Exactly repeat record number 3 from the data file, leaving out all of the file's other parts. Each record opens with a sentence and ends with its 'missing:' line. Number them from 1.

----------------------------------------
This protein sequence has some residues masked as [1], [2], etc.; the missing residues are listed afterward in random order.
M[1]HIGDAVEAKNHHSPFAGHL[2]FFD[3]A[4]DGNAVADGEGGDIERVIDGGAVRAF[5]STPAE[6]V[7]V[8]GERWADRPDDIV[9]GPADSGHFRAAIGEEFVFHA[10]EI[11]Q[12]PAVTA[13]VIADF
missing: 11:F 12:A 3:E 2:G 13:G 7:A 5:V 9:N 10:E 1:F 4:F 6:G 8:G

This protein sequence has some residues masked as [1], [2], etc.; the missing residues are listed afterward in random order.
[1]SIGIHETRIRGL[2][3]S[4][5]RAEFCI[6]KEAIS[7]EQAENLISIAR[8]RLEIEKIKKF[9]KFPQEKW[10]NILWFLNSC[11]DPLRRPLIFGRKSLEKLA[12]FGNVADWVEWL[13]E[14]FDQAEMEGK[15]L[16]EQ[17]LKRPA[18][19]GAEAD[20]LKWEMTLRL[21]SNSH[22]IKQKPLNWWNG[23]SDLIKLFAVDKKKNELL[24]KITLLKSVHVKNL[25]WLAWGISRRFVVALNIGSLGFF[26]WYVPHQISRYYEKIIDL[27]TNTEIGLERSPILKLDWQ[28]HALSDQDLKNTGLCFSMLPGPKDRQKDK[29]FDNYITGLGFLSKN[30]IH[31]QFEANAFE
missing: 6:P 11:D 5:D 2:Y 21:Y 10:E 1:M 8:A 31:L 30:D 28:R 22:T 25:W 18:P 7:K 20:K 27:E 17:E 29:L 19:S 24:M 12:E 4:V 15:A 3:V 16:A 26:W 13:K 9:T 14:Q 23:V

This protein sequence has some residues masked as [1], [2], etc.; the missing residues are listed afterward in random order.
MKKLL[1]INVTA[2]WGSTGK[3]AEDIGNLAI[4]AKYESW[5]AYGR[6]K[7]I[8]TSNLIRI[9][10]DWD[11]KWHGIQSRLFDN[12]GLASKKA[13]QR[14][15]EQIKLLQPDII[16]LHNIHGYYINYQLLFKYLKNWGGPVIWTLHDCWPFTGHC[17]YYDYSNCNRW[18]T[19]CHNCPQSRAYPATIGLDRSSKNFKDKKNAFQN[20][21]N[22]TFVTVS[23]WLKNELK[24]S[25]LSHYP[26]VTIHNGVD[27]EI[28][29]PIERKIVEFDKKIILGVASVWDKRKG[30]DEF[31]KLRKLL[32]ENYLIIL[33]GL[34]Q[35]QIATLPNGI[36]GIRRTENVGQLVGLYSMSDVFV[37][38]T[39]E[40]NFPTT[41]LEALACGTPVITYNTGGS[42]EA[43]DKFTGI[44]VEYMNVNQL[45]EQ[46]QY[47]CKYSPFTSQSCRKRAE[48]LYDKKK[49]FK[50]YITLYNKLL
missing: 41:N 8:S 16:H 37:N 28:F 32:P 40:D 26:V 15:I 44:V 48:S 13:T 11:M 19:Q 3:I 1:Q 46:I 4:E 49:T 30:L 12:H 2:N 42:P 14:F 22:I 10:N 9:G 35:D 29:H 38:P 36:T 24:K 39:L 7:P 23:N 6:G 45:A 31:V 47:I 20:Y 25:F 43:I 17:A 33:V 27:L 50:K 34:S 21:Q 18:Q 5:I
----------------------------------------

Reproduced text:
This protein sequence has some residues masked as [1], [2], etc.; the missing residues are listed afterward in random order.
MKKLL[1]INVTA[2]WGSTGK[3]AEDIGNLAI[4]AKYESW[5]AYGR[6]K[7]I[8]TSNLIRI[9][10]DWD[11]KWHGIQSRLFDN[12]GLASKKA[13]QR[14][15]EQIKLLQPDII[16]LHNIHGYYINYQLLFKYLKNWGGPVIWTLHDCWPFTGHC[17]YYDYSNCNRW[18]T[19]CHNCPQSRAYPATIGLDRSSKNFKDKKNAFQN[20][21]N[22]TFVTVS[23]WLKNELK[24]S[25]LSHYP[26]VTIHNGVD[27]EI[28][29]PIERKIVEFDKKIILGVASVWDKRKG[30]DEF[31]KLRKLL[32]ENYLIIL[33]GL[34]Q[35]QIATLPNGI[36]GIRRTENVGQLVGLYSMSDVFV[37][38]T[39]E[40]NFPTT[41]LEALACGTPVITYNTGGS[42]EA[43]DKFTGI[44]VEYMNVNQL[45]EQ[46]QY[47]CKYSPFTSQSCRKRAE[48]LYDKKK[49]FK[50]YITLYNKLL
missing: 41:N 8:S 16:H 37:N 28:F 32:P 40:D 26:V 15:I 44:V 48:S 13:T 11:M 19:Q 3:I 1:Q 46:I 4:E 49:T 30:L 12:H 2:N 42:P 14:F 22:I 10:N 9:G 35:D 29:H 38:P 36:T 24:K 39:L 7:P 23:N 6:G 45:A 31:V 47:I 20:Y 25:F 43:I 17:A 33:V 27:L 50:K 34:S 21:Q 18:Q 5:I